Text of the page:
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EPIGRAMMATA VI
 
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Wordle: Martial VI 
 

 
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11

That there may not be a Pylades or an Orestes, in this time,

    Do you wonder? Pylades, Marcus, used to drink the same

Nor was better bread or a thrush given to Orestes,

    But there was an equal and  same dinner  for both.

You devour Lucrine oysters, the  waterlogged shellfish feeds me:

    And  Marcus, my native  appetite is not less.

Cadmean Tyre dresses you,  greasy Gaul, dresses me.

    Do you wish that I coarsely clad love you clothed in purple, Marcus?

That I may distinguish myself as Pylades, let someone distinguish himself as Orestes for me.

  This is not made by words, Marcus:  so that you may be loved, love.

XI meter: Elegiac Couplet

Quōd nōn|sīt Py̆ lă|dēs hōc |tēmpŏrĕ, |nōn sĭt Ŏ|rēs tēs,

  Mī rā|rīs? Py̆ lă|dēs,||Mār cĕ, bĭ|bē bătĭ|dēm,

Nēc mĕ lĭ|ōr pā|nīs tūr|dūs vĕ dă|bā tŭrŎ|rēs tǣ,

  Sēd pār |āt que̸͜ĕ ă|dēm||cē nă dŭ|ō bŭs ĕ|rāt.

Tū Lū|crī nă vŏ|rās, mē|pās cĭt ă|quō să pĕ|lō rīs:

  Nōn mĭ nŭs|īn gĕ nŭ|a̸͜āst||ēt mĭ hĭ,|Mār cĕ, gŭ|lă.

Tē Cād|mē ă Ty̆|rōs, mē |pīn guīs |Gāl lĭ ă|vēs tīt:

  Vīs tē| pūr pŭ rĕ|ūm, ||Mār cĕ, să|gā tŭsă|mĕm?

Ūt prǣ|stēm Py̆ lă|dēn,ă lĭ|quīs mĭ hĭ|prǣ stĕtŎ|rēs tĕn.

  Hōc nōn |fīt vēr|bīs,||Mār cŭ tă|mē rĭs,ă|mā.


 
EPIGRAM VI.11

 

SUMMARY
Poem eleven of Book Six concerns the friendship of two individuals, referenced as the mythological pair Orestes and Pylades. Martial begins the epigram by questioning the possibility of there being such a circumstance as an equal friendship, or if it is only an unattainable goal. He uses the character Marcus as a person in direct address, but the character could possibly be an extension of Martial himself, striving to climb his way up the social ladder. The theme of equality, especially in the case of friendship, runs through the entire poem. According to Ruggiero, everyone has certain obligations they must fulfill as part of their ethical basis. These include “a mutual respect and special interest in the other’s well-being, as well as rejoicing in the other’s good fortune and sharing the pain of their disappointment and failure” (Ruggiero, Vincent Ryan. Thinking Critically About Ethical Issues. New York: McGraw-Hill Companies, 2008, 97). From the way this poem ends, it seems that Martial does not rejoice when his friend is fortunate or partaking of the good things in life.

The poem begins with a frank question, asking if the friendship that Pylades and Orestes shared, possibly in a homosexual manner, is possible. He continues to state that Pylades shared everything and had nothing better to what Orestes partook of. He utilizes the example of food, since it is an essential substance for survival. However, in order that the friendship might pursue, every piece of food and every bit of drink should be the same. This is interesting because of the variety that results from the process of baking bread. The “harvesting, threshing, grinding, and cooking” (American Journal of Philology. Baltimore: Johns Hopkins University Press [etc.], 2001, 333), all contribute to producing a certain type of bread, and, according to Martial, if that bread is not the same, friends are not equals.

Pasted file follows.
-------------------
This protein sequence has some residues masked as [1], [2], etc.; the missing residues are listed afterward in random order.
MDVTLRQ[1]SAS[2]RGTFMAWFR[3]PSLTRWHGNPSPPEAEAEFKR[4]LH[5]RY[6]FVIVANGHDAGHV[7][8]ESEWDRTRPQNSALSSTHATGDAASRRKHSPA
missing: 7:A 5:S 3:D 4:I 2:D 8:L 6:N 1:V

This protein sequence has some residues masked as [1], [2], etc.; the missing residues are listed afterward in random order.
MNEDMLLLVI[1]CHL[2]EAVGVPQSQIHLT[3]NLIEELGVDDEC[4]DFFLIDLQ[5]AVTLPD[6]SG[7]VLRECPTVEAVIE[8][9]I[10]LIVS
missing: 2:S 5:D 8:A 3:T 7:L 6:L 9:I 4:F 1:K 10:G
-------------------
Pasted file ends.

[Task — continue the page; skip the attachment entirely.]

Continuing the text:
Next, he claims that “you devour Lucrine oysters, the  waterlogged shellfish feeds me” (6.11.5), hoping to conclude that his friend’s greed sets them apart from being equals, instead of different backgrounds or different social classes. This claims continues as Martial points out the kind of clothing Marcus is wearing. While the poet is dressed in bulky Gallic clothing, usually depicted as “a long-hooded version or a short shoulder cape” (Croom, Alexandra. Roman Clothing and Fashion. Stroud, Gloucestershire: Tempus, 2002, 136), Marcus is dressed in a beautiful cloak dyed with purple from Tyre, “produced by the murex shellfish” (26, Croom).

He ends the poem wishing that someone would come along to be his equal, for he is Pylades, but Marcus can never be his Orestes, for he is too regal, belonging to a higher social status than Martial. Clearly, Martial has taken the circumstance of equality to an extreme. Mutual respect and joy for one’s fortunes seem a distant goal for he who wants equality.

American Journal of Philology. Baltimore: Johns Hopkins University Press [etc.], 2001

Croom, Alexandra. Roman Clothing and Fashion. Stroud, Gloucestershire: Tempus, 2002.

Ruggiero, Vincent Ryan. Thinking Critically About Ethical Issues. New York: McGraw-Hill Companies, 2008.


K. Young


 
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